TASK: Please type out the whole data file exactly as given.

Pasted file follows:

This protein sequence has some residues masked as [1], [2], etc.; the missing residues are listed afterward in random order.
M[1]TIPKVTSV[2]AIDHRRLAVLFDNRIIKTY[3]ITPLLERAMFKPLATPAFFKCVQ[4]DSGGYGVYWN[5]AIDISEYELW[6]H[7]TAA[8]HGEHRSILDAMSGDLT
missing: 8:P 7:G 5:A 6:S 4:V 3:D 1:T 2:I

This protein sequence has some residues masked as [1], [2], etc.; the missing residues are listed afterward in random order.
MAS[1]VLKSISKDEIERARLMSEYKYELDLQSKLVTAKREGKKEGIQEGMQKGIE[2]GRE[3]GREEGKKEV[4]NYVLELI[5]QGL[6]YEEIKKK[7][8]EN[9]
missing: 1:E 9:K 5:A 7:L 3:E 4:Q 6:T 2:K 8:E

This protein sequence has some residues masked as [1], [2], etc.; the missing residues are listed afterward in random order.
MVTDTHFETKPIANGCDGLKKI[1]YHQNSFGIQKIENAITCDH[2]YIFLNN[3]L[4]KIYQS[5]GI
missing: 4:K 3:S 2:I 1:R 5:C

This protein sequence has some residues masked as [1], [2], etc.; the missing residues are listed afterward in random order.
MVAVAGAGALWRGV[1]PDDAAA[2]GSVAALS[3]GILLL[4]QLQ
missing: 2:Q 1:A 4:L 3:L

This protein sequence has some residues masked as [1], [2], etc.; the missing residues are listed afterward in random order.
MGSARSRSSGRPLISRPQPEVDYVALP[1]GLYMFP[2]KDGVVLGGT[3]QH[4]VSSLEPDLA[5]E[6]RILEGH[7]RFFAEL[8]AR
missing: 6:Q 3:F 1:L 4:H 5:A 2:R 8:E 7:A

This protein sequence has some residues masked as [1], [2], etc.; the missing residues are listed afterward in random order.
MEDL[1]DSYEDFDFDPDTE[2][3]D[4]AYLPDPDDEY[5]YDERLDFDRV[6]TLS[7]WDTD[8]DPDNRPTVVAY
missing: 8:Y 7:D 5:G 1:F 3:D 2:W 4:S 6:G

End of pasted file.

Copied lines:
This protein sequence has some residues masked as [1], [2], etc.; the missing residues are listed afterward in random order.
M[1]TIPKVTSV[2]AIDHRRLAVLFDNRIIKTY[3]ITPLLERAMFKPLATPAFFKCVQ[4]DSGGYGVYWN[5]AIDISEYELW[6]H[7]TAA[8]HGEHRSILDAMSGDLT
missing: 8:P 7:G 5:A 6:S 4:V 3:D 1:T 2:I

This protein sequence has some residues masked as [1], [2], etc.; the missing residues are listed afterward in random order.
MAS[1]VLKSISKDEIERARLMSEYKYELDLQSKLVTAKREGKKEGIQEGMQKGIE[2]GRE[3]GREEGKKEV[4]NYVLELI[5]QGL[6]YEEIKKK[7][8]EN[9]
missing: 1:E 9:K 5:A 7:L 3:E 4:Q 6:T 2:K 8:E

This protein sequence has some residues masked as [1], [2], etc.; the missing residues are listed afterward in random order.
MVTDTHFETKPIANGCDGLKKI[1]YHQNSFGIQKIENAITCDH[2]YIFLNN[3]L[4]KIYQS[5]GI
missing: 4:K 3:S 2:I 1:R 5:C

This protein sequence has some residues masked as [1], [2], etc.; the missing residues are listed afterward in random order.
MVAVAGAGALWRGV[1]PDDAAA[2]GSVAALS[3]GILLL[4]QLQ
missing: 2:Q 1:A 4:L 3:L

This protein sequence has some residues masked as [1], [2], etc.; the missing residues are listed afterward in random order.
MGSARSRSSGRPLISRPQPEVDYVALP[1]GLYMFP[2]KDGVVLGGT[3]QH[4]VSSLEPDLA[5]E[6]RILEGH[7]RFFAEL[8]AR
missing: 6:Q 3:F 1:L 4:H 5:A 2:R 8:E 7:A

This protein sequence has some residues masked as [1], [2], etc.; the missing residues are listed afterward in random order.
MEDL[1]DSYEDFDFDPDTE[2][3]D[4]AYLPDPDDEY[5]YDERLDFDRV[6]TLS[7]WDTD[8]DPDNRPTVVAY
missing: 8:Y 7:D 5:G 1:F 3:D 2:W 4:S 6:G